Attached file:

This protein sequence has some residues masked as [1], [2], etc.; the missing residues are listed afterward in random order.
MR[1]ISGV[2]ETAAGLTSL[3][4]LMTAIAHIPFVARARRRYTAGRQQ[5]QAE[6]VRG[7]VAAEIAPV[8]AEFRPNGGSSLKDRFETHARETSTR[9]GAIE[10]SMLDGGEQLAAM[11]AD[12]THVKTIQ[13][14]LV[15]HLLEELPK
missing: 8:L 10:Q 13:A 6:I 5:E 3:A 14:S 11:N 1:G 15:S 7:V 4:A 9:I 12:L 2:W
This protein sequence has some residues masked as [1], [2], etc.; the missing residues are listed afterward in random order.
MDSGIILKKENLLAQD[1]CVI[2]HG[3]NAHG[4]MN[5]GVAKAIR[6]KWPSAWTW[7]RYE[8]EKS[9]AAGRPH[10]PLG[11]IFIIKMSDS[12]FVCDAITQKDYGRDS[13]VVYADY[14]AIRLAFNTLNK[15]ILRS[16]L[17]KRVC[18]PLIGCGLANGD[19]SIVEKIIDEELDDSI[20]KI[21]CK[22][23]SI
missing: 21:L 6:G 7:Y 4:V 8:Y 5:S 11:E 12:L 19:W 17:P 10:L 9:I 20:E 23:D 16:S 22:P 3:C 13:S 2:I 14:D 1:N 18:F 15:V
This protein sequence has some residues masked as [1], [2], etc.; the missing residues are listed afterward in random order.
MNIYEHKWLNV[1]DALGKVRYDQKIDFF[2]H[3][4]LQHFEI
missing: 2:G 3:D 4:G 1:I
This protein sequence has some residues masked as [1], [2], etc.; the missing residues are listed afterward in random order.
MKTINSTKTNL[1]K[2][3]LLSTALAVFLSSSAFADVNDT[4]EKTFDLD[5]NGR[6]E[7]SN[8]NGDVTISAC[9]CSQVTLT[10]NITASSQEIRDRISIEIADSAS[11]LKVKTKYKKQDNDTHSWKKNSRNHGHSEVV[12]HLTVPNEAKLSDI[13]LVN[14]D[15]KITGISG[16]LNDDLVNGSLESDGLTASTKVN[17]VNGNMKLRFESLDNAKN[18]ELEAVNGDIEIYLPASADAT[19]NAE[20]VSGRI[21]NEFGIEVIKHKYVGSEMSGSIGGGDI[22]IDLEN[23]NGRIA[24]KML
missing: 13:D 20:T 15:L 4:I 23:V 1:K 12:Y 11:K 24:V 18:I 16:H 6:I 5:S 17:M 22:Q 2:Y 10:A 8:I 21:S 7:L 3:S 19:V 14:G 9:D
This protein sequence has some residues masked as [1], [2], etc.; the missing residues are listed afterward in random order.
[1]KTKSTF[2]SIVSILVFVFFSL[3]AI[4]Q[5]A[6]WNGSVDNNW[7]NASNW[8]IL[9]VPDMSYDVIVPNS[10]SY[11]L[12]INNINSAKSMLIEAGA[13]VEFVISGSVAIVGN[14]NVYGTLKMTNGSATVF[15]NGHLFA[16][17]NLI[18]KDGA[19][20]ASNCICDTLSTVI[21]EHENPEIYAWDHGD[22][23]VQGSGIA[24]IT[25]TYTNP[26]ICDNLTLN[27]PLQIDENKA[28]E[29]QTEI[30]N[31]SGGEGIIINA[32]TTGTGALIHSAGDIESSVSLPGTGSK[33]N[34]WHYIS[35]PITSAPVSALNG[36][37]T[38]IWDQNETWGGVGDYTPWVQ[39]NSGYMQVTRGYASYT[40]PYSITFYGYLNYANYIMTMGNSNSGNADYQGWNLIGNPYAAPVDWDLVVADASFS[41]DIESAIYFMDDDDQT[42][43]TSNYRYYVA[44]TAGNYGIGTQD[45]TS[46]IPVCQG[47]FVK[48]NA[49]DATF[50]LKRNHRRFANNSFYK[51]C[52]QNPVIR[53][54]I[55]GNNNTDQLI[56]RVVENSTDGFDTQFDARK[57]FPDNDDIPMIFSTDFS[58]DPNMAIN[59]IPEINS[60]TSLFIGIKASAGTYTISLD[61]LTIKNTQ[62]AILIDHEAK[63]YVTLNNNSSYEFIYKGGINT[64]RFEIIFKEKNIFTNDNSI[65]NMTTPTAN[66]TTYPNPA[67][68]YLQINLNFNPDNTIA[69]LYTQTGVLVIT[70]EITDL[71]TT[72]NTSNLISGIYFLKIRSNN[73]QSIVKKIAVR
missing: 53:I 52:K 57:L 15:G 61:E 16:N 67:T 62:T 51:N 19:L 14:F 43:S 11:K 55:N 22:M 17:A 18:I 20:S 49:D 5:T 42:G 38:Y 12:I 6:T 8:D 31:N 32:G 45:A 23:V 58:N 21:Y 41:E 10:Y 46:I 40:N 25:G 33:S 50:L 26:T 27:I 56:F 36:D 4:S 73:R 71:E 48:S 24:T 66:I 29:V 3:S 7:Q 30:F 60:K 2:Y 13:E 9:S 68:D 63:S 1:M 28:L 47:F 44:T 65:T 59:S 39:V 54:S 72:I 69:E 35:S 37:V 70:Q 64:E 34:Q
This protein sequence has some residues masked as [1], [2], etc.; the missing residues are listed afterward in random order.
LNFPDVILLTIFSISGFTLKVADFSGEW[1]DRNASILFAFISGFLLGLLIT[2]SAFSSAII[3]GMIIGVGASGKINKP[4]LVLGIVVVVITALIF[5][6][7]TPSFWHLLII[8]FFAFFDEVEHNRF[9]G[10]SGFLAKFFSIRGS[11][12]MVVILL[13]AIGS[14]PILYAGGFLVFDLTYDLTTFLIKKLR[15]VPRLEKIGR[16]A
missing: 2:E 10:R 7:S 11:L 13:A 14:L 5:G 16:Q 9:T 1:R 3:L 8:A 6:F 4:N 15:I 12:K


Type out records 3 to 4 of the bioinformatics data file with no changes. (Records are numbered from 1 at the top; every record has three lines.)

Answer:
This protein sequence has some residues masked as [1], [2], etc.; the missing residues are listed afterward in random order.
MNIYEHKWLNV[1]DALGKVRYDQKIDFF[2]H[3][4]LQHFEI
missing: 2:G 3:D 4:G 1:I
This protein sequence has some residues masked as [1], [2], etc.; the missing residues are listed afterward in random order.
MKTINSTKTNL[1]K[2][3]LLSTALAVFLSSSAFADVNDT[4]EKTFDLD[5]NGR[6]E[7]SN[8]NGDVTISAC[9]CSQVTLT[10]NITASSQEIRDRISIEIADSAS[11]LKVKTKYKKQDNDTHSWKKNSRNHGHSEVV[12]HLTVPNEAKLSDI[13]LVN[14]D[15]KITGISG[16]LNDDLVNGSLESDGLTASTKVN[17]VNGNMKLRFESLDNAKN[18]ELEAVNGDIEIYLPASADAT[19]NAE[20]VSGRI[21]NEFGIEVIKHKYVGSEMSGSIGGGDI[22]IDLEN[23]NGRIA[24]KML
missing: 13:D 20:T 15:L 4:I 23:V 1:K 12:Y 11:K 24:V 18:I 16:H 6:I 5:S 17:M 22:Q 2:Y 10:A 8:I 21:S 7:L 3:S 19:V 14:G 9:D